What I'm going to guess at is that the seat is 14 inches wide and about 13 deep, the rest of this width is accommodated by that curved leg. I'll put the width in here at 14 and the height I'm going to put at 1. I'll put the depth at 13, and now I'll use my align tool to get it in the right place. I'll press and hold the spacebar for the Hotbox and choose Modify > Align tool, I'll align it on the center, centered and forward to the front then I'll press W for move. I'll pick this seat and snap the pivot holding V and D onto one of the corners. I'll pull it down and snap onto that edge loop, and now I'm going to make the legs.

In looking at front legs, they're basically boxes, but they do need to taper at the bottom. It's a little bit lower than halfway, so I'll snap a box in and then put an edge loop down there. I'll hold Shift and right-click and choose Poly Cube. I'll click and drag in a poly cube and release for the height. I'm going to make the height of this 16, because I know that this is an inch thick and 17 inches up. I'm going to put the width and depth here at 2 and 2. I'll put the Subdivisions Height at 2 as well, and I'll move it into the right place.

In this case. I'm going to align to my bounding box choosing Modify > Align tool. I'll align it to the bottom up to the front and out to the side. I'll zoom in, and now I'm going to move it in a little bit. The chair has a little bit of a lip here where the top overhangs the leg. I'll use my relative transform, and I'm going to pull it back by a quarter inch putting -0.25 in the X and back by a quarter inch in the Z -0.25 as well. I'll hit Enter, and there's that lip.

Now I'll pick these edges either by vertex or edge, and I'll pull them down. I'm going to move them down in the Y, let's say an inch and a half, and I think that loop is at the right place. I'll right-click and choose Object. If you notice here. I'm right clicking, and it's giving me a different dialog, because I'm not on a mesh line to start. Now I'll right-click on a mesh, and there's Object mode. My leg looks pretty good in the right place, but I need to taper the bottom. What I'll do is spin underneath, and in this case I'm going to scale a face pressing F11 for face and picking the bottom. I'll press R for scale and V and D to move the pivot. I'll put the pivot for this face on the corner, and I'm going to hold Ctrl and scale on the Y axis to taper that leg in, looking at the scaling factor down in the lower left of my viewport down to about 0.7 or so. There is the tapered leg.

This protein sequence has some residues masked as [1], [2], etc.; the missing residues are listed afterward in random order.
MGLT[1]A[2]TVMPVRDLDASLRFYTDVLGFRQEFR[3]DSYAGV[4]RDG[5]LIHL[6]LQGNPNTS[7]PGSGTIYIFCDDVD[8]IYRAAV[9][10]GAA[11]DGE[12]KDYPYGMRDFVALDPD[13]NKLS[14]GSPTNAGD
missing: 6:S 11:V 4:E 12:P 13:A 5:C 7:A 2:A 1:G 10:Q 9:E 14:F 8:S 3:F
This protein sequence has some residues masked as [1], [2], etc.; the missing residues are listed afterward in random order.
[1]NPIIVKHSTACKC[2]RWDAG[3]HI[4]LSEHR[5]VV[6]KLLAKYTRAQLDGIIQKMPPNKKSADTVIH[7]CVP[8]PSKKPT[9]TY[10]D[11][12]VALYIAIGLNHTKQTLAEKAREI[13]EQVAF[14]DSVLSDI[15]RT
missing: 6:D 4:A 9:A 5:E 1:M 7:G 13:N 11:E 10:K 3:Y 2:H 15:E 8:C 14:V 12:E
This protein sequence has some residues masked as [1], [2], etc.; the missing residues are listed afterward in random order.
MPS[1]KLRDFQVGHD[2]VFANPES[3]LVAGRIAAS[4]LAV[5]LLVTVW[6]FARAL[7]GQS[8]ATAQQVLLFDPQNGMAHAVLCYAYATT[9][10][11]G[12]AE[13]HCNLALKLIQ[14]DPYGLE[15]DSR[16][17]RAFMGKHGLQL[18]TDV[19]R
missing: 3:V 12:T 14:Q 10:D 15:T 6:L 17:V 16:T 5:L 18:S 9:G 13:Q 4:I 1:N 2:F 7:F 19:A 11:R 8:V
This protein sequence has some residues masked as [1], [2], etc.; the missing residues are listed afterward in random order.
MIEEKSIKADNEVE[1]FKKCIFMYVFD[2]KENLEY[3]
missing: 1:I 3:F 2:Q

The idea here is before I really get into modeling serious detail around wrapping. I'm going to block in that basic form, making sure that I have got all the elements roughed in and in the right place. I'll put in the back leg and then the other pieces are just boxes I can snap between. What I'll do for the back is to make a new box. I'll hold Shift and right-click and choose Poly Cube. I'm going to make a poly cube that's fairly slim. I'll go into the Inputs, and I'll put the width and depth at one and a half and one and a half. I'll make the height 34, and I'm going to give this some divisions along the length.